A bill to end the practice of allowing recipients of tax credits to sell them to someone else failed to pass a subcommittee in the Oklahoma House Thursday, but the issue is far from dead for this session. Representative David Dank (R-Oklahoma City) was the author of House Bill 2979 and has made tax credit reform his mission this session. He says while that bill is dead, there are still two other bills making their way through the process which would accomplish the same thing. But he knows there are very powerful interests aligned against the idea – interests he called “forces of evil” during the House A&B subcommittee on Revenue and Taxation meeting. He later backtracked, saying they weren’t evil, he just disagreed with them on this issue (see first video below).
Dank says it’s “horrible public policy” to give one company a tax credit and allow them to sell it for 80-cents on the dollar to another company that had nothing to do with the project that warranted the tax credit. According to Dank, one of the industries selling the most tax credits is wind power which is building wind farms in the western part of the state. He says those companies are “wanting something for nothing” and that the legislature has been turned into “a constitutionally created body of Santa Clauses. We give away the taxpayers’ money and delight in doing it.” He says wind farms would be built in western Oklahoma without transferable tax credits because the area is prime for wind generation. He also questions exactly how many jobs wind farms create after the construction phase.
But for Rep. Mike Jackson (R-Enid), the idea of eliminating transferability is the wrong way to go. He calls transferable tax credits “an economic development tool” that brings jobs into the state (see second video below). Jackson says more wind farms are coming to Garfield County in his district and transferable tax credits are one reason for that. He doesn’t deny that some changes need to be made to the process.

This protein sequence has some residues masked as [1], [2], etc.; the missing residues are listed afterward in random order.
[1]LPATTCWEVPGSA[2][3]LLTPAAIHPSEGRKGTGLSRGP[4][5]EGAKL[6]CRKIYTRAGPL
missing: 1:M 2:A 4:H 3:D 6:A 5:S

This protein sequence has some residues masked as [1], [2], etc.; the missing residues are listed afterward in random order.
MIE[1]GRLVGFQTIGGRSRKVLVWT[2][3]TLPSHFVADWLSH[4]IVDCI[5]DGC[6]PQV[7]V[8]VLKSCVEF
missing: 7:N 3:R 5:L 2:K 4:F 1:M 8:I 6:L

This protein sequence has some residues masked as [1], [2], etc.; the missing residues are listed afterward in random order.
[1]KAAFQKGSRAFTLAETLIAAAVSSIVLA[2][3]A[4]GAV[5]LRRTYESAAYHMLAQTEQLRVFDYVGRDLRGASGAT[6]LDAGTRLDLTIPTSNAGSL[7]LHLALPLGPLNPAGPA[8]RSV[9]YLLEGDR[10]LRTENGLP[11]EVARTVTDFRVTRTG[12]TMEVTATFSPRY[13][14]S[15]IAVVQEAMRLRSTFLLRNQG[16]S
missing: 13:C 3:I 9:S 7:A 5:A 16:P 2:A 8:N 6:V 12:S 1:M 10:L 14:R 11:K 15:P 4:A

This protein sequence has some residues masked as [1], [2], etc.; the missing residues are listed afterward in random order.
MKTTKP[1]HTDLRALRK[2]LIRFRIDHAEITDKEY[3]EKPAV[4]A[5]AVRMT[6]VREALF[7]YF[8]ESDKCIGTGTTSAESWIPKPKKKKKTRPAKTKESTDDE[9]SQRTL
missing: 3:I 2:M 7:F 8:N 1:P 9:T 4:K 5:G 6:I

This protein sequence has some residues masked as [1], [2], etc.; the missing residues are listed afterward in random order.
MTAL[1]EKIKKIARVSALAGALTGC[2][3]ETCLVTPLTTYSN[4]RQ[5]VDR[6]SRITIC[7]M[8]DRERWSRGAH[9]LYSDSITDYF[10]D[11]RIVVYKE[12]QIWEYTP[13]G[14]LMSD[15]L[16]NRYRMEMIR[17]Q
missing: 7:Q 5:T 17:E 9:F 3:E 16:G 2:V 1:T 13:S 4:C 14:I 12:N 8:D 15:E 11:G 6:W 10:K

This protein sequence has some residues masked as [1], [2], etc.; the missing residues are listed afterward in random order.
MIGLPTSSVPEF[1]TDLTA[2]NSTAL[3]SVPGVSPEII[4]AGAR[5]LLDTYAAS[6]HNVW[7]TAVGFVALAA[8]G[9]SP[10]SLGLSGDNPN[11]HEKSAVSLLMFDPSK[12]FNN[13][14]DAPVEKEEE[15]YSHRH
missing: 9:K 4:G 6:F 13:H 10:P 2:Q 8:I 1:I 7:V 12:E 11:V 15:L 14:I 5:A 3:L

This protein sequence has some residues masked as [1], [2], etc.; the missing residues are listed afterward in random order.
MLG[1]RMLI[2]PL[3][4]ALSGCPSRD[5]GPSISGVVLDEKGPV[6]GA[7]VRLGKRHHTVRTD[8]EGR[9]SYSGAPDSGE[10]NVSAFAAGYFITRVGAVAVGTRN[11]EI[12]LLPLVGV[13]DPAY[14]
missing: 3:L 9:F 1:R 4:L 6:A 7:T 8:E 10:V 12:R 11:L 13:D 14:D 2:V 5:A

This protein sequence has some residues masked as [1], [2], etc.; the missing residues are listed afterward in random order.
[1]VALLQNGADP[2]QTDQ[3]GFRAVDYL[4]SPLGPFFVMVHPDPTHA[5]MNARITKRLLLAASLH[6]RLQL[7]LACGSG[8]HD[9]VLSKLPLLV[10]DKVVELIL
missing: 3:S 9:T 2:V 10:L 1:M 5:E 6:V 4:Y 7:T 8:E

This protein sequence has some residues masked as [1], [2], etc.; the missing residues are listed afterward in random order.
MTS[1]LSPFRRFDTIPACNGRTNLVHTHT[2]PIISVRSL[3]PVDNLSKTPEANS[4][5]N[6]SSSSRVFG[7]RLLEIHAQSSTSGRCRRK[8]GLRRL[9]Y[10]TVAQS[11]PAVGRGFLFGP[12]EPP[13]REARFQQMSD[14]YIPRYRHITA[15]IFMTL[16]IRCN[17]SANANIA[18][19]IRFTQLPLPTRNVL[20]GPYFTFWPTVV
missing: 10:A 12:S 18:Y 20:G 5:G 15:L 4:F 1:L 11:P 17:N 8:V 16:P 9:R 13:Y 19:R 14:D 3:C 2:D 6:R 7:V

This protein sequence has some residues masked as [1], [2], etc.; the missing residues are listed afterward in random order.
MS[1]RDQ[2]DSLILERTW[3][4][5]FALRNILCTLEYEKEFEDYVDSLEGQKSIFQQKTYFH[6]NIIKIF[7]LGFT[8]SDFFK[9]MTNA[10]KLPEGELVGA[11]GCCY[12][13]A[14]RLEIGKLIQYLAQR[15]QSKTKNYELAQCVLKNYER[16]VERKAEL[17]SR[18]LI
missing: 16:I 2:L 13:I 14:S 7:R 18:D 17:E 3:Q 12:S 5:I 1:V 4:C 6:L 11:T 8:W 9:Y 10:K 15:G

One idea brought up during the subcommittee meeting was only allowing transferable tax credits to be used against income tax liabilities. According to Dank, a major buyer of tax credits is the insurance industry which uses them to offset what they owe in insurance premium taxes. Dank says that ends up hurting the state’s pensions since the firefighter’s pension system is funded in part by the premium tax. Jackson says he would agree to a plan that prevented tax credits from being sold and used to offset anything other than income taxes. He also supports the idea of prohibiting the sale of tax credits more than once.
Both Dank and Jackson agree that the current system of transferable tax credits will be reformed in some way this session. Dank admits that elimination of transferable tax credits is not likely “but at least we’ve started a conversation.”